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    • Mike

      Switched Identities   18/06/17

      If you are still having problems logging in and remaining under your own username following the DDoS attack last week, you need to log off, clear your browser's cache, and restart your browser to ensure you clear all the old files from your temporary area.  Then you should be sorted.

Reconcilor

Gold Member
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    379
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About Reconcilor

  • Rank
    Established Member
  • Birthday

Profile Information

  • Gender
    Male
  • Location
    Western Australia
  • Interests
    Aviation, History, WW2, painting, modelling

Recent Profile Visitors

811 profile views
  1. I read somewhere that Winston was an awful pilot. The aircrew and assorted staff used to hate it when he took control - airsickness all round. 😰
  2. Hmmmmmm....we shall see... 🙄😳🙁 I am far from being an expert wood-worker or wood carver. The good thing about making models is that mistakes can usually be covered with plastic wood, paint and so forth and I exploit that to the maximum. 'Real' wood workers leave the wood visible under varnish and shun such cheap camouflage techniques. Furthermore models don't have to be especially strong unlike, let's say, a chair or a table. You may notice there's absolutely no joinery in this project - that's basically because it's not required, and in any case I don't really know how to do it, There will be no 'masterclasses' here - but I will continue to post photos and notes. 📷✍🏻😀 Steve
  3. Paperwork Like most jobs, the best bits can't start until the paperwork is complete. Start with a series of photocopies of the cross-section profiles, write the section number on each one so you know exactly which profile matches which section on the model. Stick them onto a series of small sheets of fairly strong paper. Arrange for the sheets to be laminated, my wife did these for me at her work. Thank you dear. Now I can cut out each one and trim each to the level of the nominated construction level. This leaves a series that describes the full cross-sectional contour of the model. Carefully cut out each section, the photo shows a scalpel, but I actually tend to use scissors more. This leaves a series of cross-sectional templates that, since they are laminated, are rigid enough to be used to guide the carving process that is about to start. As you can see, each nominated section now has a template that describes the true cross-sectional shape that must be achieved. If the carving goes well we can make the saddle-tanks and pressure hull match the curvature of the template, then we will have a fair 3D representation of the overall hull. I always enjoy the carving stage so am hoping to have an update mid-week as I am keen to press on from here. Regards, Steve
  4. Ohhhh that's good!👍 Don't wanna scare off the ladies though!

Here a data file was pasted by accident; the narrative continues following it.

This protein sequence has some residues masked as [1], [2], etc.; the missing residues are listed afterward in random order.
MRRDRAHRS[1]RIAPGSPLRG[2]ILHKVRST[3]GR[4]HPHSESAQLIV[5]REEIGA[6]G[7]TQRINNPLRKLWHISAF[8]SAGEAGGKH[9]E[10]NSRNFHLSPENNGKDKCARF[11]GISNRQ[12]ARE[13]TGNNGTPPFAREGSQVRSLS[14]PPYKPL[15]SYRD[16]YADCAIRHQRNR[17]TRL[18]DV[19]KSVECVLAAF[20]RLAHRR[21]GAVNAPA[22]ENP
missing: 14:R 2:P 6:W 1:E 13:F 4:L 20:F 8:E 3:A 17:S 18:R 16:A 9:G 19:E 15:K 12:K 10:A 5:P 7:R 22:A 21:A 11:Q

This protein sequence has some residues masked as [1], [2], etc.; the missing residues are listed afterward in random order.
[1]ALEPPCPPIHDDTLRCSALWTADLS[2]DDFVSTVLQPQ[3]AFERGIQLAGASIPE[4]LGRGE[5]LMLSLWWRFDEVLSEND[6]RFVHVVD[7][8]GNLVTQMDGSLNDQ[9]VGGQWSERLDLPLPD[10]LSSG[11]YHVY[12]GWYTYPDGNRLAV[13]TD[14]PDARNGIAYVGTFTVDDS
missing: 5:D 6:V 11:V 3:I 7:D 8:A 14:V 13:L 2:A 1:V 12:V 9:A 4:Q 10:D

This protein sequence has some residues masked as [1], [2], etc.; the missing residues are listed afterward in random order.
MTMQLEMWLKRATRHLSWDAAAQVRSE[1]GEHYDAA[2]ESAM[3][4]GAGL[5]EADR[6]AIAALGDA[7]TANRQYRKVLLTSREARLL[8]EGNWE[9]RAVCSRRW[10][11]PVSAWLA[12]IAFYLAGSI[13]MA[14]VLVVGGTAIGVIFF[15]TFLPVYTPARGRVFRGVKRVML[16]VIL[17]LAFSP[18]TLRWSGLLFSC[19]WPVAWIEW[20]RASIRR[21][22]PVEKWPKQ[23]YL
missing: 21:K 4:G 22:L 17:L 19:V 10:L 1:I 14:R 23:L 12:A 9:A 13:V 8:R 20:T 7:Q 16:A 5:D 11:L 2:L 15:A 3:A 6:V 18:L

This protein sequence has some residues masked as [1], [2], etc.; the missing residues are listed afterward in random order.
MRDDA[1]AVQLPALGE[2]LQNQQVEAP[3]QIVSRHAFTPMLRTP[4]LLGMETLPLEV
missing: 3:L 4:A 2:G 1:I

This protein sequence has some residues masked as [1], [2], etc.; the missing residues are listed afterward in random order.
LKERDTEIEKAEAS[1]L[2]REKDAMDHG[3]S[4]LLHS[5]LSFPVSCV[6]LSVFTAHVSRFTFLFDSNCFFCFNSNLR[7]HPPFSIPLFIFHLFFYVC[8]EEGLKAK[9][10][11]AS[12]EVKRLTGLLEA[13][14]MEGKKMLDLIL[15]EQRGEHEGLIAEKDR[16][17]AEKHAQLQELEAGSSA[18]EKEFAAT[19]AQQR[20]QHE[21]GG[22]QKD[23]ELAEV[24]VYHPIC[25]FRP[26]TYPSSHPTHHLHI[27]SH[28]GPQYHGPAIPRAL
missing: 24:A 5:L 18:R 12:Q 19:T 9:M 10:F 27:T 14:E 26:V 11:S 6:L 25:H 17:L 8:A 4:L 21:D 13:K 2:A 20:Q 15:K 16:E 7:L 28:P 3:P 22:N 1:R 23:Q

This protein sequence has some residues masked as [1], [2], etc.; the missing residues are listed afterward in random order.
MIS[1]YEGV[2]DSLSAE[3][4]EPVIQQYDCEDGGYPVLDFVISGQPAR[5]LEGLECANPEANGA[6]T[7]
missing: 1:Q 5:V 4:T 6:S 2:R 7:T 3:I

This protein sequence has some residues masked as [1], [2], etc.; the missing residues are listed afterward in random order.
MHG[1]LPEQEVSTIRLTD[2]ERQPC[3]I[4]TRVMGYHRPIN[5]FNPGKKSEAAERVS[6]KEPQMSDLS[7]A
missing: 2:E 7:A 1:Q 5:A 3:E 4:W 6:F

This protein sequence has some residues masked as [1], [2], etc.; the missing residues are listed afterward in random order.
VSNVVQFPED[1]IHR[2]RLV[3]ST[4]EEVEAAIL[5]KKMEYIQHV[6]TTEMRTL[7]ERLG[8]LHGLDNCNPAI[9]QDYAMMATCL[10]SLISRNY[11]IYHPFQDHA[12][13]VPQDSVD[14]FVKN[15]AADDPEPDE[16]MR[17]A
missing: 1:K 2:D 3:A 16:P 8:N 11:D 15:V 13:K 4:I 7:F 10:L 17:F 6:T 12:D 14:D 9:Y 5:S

5. Yep, 'Reconcilor' probably would use a pocket-knife. 🌸 'Bandsaw Steve' would probably whittle with an axe! 😎⛏ Or possibly a bandsaw? Steve
  6. Yes that's right, increasing hazard and danger at every step! Remember that on the Mig15 project the process ended up with my 10 year old daughter playing with a flame-thrower! This is part of the reason I'm thinking of a name change. 'Reconcilor' makes me sound like some sort of peace-loving, wushu-washy, friendly person. In fact I'm an exciting, risk.takinga, macho, take-no-prisoners kind of badass dude!😎😳 True story! Hence I'm thinking I'll be 'Bandsaw Steve'. Don't think none of youse punks is gonna wanna be messin with him now! Eh! 'Reconcilor' looks like this...🤓 'Bandsaw Steve' looks like this..😎 👍😀🙄😕🤔
  7. My dad always used to sing "The captain of the lugger, He was a silly person..." Just thought I should share. 😬😜
  8. The last of the bandsaw - for now Once again, cut out the paper shape you need. In this case the profile view of the saddle tanks. Stick it on in the right place. I think you can see what we are aiming for here. Run the cuts - just one for each tank. Now we have two tanks that look just like this. Even though the tanks have just been made with a bandsaw there is some 3D subtlety to their shape. And they fit quite nicely - there will be filler required but I judge that the contact is tight enough that the demarcation between the pressure hull and the saddle tanks will be suitably sharp. Mercifully this is as far as I can go with a bandsaw - for now. Next up Chisels! Reconcilor - AKA 'Bandsaw Steve'
  9. Really good! Was there a WIP thread? I would love to see how this was done.
  10. Wow, looks like Britmodeller is on a West Australian recruiting drive, Perth and the Pilbara in the last couple of new member posts. Make sure you don't mis Wasmex next April! 😀. I'm Perth based as well by the way. Welcome to the forum.
  11. Hi Clem, Wecome to BM. I'm a mine-geologist with about 14 years FIFO . City.based now thank goodness but plenty of Pilbara and goldfields time. 4 and 1 is a very tough gig mate, you need something to do in the evenings other than going to the wetness. You should be able to organise for paints and glues etc to be transported up overland using the company's logistics/ supply services. I would suggest talking to stores or management, this should be a routine request for them. After all, if the operation needed some paint it would be able to get it. So there must be a way. 👍
  12. Thanks for that, it's likely that I'll end up doing something with sails one day so that's good to know. They look very convincing on your schooner.
  13. Great project, lots of wood being used , just my thing! What are the sails made from?
  14. Congratulations on a great project. Am really looking forward to seeing the RFI and reading your potted history of the type.
  15. New Theme

    A nice modern and clean look - well done!